Dr. Kevin Staveley-O’Carroll
Te Association for Academic Surgery (AAS) is a society focused on the development of young academic surgeons. One of our most critical initiatives in this endeavor has been the development of our Fall Courses. Tese courses continue to thriveand ﬂourish in this country, and we have recently been very successful in marketing them throughout the world.I am absolutely delighted to report that the AAS Fall Courses recently held before the American College of Surgeons ClinicalCongress in Chicago had record attendance: 100 surgeons and trainees participated in the
20th Annual Fundamentalsof Surgical Research Course
(FSRC), and 96 attended the
5th Annual Career Development Course
(CDC). It wasabsolutely clear from the participants’ feedback that our recent changes in format were very well received: participantsenjoyed having the opportunity to attend both courses in sequence and to choose between sessions focusing on eitherbasic or clinical research. At this year’s retreat, the AAS Executive Council invested a great deal of energy in an attempt toincrease the attendance at these courses. Dr.
ultimately organized these ideas into a protocol that I believeis largely responsible for the courses’ outstanding success. I would like to congratulate the following individuals, who madethis year’s courses better than ever: the co-chairs of our Leadership Committee, Drs.
, whoorchestrated the CDC course under the excellent guidance of President-Elect Dr.
; and FSRC Director Dr.
, who, with the help of the co-chairs of the AAS Education Committee, Drs.
,ran the FSRC course under the able guidance of Past President Dr.
. Te speakers this year were outstanding,and we are all very grateful to them for taking time out of their busy schedules to help the AAS accomplish its goal of furthering the development of young academic surgeons.I would also like to thank AAS reasurer Dr.
and AAS Co-Deputy reasurer Dr.
for organizingthe successful luncheon presentation on industry’s relationship with academic surgery during the Fall Courses. Along theselines, Dr. Schmidt, Dr. Kimchi, and Dr.
, the AAS Co-Deputy reasurer, have been very creative andinnovative in working with industry to organize hot-topic sessions at our upcoming meeting in San Antonio, exas, onFebruary 3-5, 2010. Abstract selection has been completed for the
5th Academic Surgical Congress
(ASC) under the guidance of AASRecorder and Program Committee Chair Dr.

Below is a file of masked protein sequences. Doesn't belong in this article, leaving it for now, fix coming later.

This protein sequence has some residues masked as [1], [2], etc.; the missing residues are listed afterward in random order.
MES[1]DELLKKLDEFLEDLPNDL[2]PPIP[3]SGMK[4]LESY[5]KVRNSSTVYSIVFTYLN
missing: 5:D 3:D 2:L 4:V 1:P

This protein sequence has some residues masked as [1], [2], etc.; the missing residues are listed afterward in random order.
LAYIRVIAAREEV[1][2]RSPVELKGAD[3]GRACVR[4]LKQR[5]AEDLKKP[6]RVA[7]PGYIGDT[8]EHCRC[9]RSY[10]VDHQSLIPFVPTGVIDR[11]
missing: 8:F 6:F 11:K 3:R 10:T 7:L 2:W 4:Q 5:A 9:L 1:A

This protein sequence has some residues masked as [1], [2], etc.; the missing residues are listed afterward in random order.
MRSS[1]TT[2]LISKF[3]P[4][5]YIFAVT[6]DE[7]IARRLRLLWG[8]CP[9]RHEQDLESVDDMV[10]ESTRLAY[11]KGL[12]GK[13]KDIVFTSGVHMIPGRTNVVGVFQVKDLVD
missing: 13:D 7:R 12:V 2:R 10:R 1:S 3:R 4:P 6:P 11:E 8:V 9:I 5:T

and Society of University Surgeons Publications Chair Dr.
Our combined meeting will enjoy another year of stellar participation: 675 abstracts will be presented!Tanks to all of you who will be participating. More details are provided in Dr. Kibbe’s update in this issue. We are currently accepting self-nominations for the upcoming elections of AAS committee members. Tis year, for the ﬁrsttime, these elections will be held on-line. In this issue, AAS Secretary Dr.
, who has done an extraordinary job organizing the quarterly newsletters and keeping our Association on track, will inform you of the process. Also in this issue, Dr.
, the AAS representative to the Association for Surgical Education, presents anarticle on
Paving the Road to Success in Academic Surgery
, our second in a series of articles about the impact of receiving an AAS Research Fellowship Award. Te AAS is proud to oﬀer a variety of research awards to students, residents, fellows, andfaculty. Te application deadline for this year’s AAS Foundation Research Fellowship Award for residents and fellows isDecember 1, 2009. We encourage all eligible members to apply.In addition to its eﬀorts on the AAS Web site, our Information and echnology Committee is hard at work on behalf of AAS members: in this issue, Dr.
How to Build and Optimize a Web Site for Your New Practice.
I would like to congratulate the AAS members who will represent our society as International Visiting Professors: thisprestigious honor has recently been awarded to Dr.
Julie Ann Sosa
, who will represent us to the Royal Australasian Collegeof Surgeons (RACS), and to Dr.
, who will represent us to the aiwan Surgical Association (SA). In exchange, we will be welcoming to the ASC Dr.
from the SA and Dr.
Chris Que He
from the RACS. For abetter understanding of these fellowships, please refer to Dr.
’s article in this newsletter, in which he provideshighlights of his recent experiences as the 2008 AAS/RACS Leadership Exchange awardee.Te AAS continues to expand its international presence by establishing fellowship exchanges throughout the world. Eﬀortsto do so are ongoing in South America and Europe. By establishing international fellowships, we can work with ourpartnering societies to conduct our courses abroad. Drs.
, co-chairs of the Global Aﬀairs Committee, under the guidance of Past President Dr.
, recently organized and participated in thesecond Academic Development Course, which was held in West Africa. Tis was once again a very successful and well-attended course, which continues to increase our international presence and membership. Watch for the report about thiscourse in the next edition of the newsletter.
ASSOCIAION FOR ACADEMIC SURGERY • FALL 2009
D. Kein Sa-O’Carol
IN HIS ISSUE
President’s Message1Program Finalized for 2010 ASC2Secretary’s Report:
Call for Self-nominations for AAS Elections
3Research Fellowship Awards:
Paving the Road to Success in Academic Surgery
4Information &echnology Review:
How to Build and Optimize aWeb Site for Your New Practice
5International VisitingProfessorship Awards Updates:
Report from the AAS Visitor to Australia and Announcement of the 2009 Awards